Marijuana legalization qualifies for Colorado ballot

DENVER Mon Feb 27, 2012 4:54pm EST

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DENVER (Reuters) - A Colorado voter initiative that would legalize adult possession of marijuana for personal recreational use qualified on Monday for the state's November ballot, state officials said, despite staunch opposition from the federal government.

A similar measure earned a place last month on the Washington state ballot, but legalization of pot for recreational purposes was defeated by California voters in 2010.

The latest moves to decriminalize marijuana at the state level face opposition from the federal government, which still classifies pot as an illegal narcotic.

Colorado is one of 16 states, along with the District of Columbia, that have legalized marijuana for medical purposes.

Under a medical marijuana law enacted in 2000, Colorado maintains a registry of more than 80,000 card-carrying patients and rules governing how physicians and distributors operate.

However, federal prosecutors launched a crackdown last month against nearly two dozen medical marijuana dispensaries located within 1,000 feet of schools, giving proprietors 45 days to cease operations or face civil and criminal penalties. That deadline was to lapse at the end of the day on Monday.

Proponents of legalized recreational possession initially submitted more than 163,000 signatures on a petition to place their measure on the ballot, but the state's secretary of state declared the petition insufficient on February 3.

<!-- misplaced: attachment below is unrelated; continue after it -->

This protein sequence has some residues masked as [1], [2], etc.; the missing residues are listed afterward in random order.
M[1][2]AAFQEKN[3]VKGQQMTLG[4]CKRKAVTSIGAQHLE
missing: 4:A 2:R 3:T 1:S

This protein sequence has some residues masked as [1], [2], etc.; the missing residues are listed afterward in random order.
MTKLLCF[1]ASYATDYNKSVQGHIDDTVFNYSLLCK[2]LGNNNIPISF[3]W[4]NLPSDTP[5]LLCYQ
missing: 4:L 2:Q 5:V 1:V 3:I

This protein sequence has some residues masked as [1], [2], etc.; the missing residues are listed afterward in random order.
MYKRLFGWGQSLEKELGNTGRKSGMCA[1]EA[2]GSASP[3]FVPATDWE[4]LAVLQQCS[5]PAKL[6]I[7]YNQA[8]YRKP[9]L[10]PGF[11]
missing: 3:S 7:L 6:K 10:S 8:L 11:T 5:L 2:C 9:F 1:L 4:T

Advocates submitted an additional 14,000 signatures two weeks ago, and after a second review, the state certified that the proposal would qualify for the general election ballot on November 6, 2012.

Voters defeated a previous ballot measure to legalize pot for recreational purposes in 2006. But proponents see momentum on their side, citing an October 2011 Gallop Poll that found a record 50 percent of Americans support legalizing marijuana use, up from 36 percent five years earlier.

(Reporting by Keith Coffman; Writing by Steve Gorman; Editing by Cynthia Johnston)

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Comments (2)
WildBillWB wrote:
I was watching the news a couple of months back and there was a story about a small bridge being replaced in Scranton after a five and a half year wait. It was big news because the people in that neighborhood had to take a twenty minute detour to get across the creek.
The story that followed was about a marijuana distribution ring consisting of 100 people was busted. As I watched the police officers escorting all of these people into the magistrates office all I could think about was the police man hours and overtime, court costs to pay for their prosecution and the cost of incarceration for 100 people. My second thought was “I wonder how many bridges we could replace with that money and would we have to wait almost six years for them?” Why not just let them smoke their weed? They’re not hurting anybody and we need the bridges.

Feb 27, 2012 6:11pm EST  --  Report as abuse
Parent wrote:
Jesus said to do unto others as we would have them to do unto us. None of us would want our child or grandchild thrown in jail with the sexual predators over marijuana. None of us would want to see an older family members home confiscated and sold by the police for growing a couple of marijuana plants for their aches and pains.
If the people who want to use marijuana could grow a few plants in their own back yards, it would be about as valuable as home-grown tomatoes; it would put the drug gangs out of business and get them out of our neighborhoods.

Mar 01, 2012 9:26am EST  --  Report as abuse
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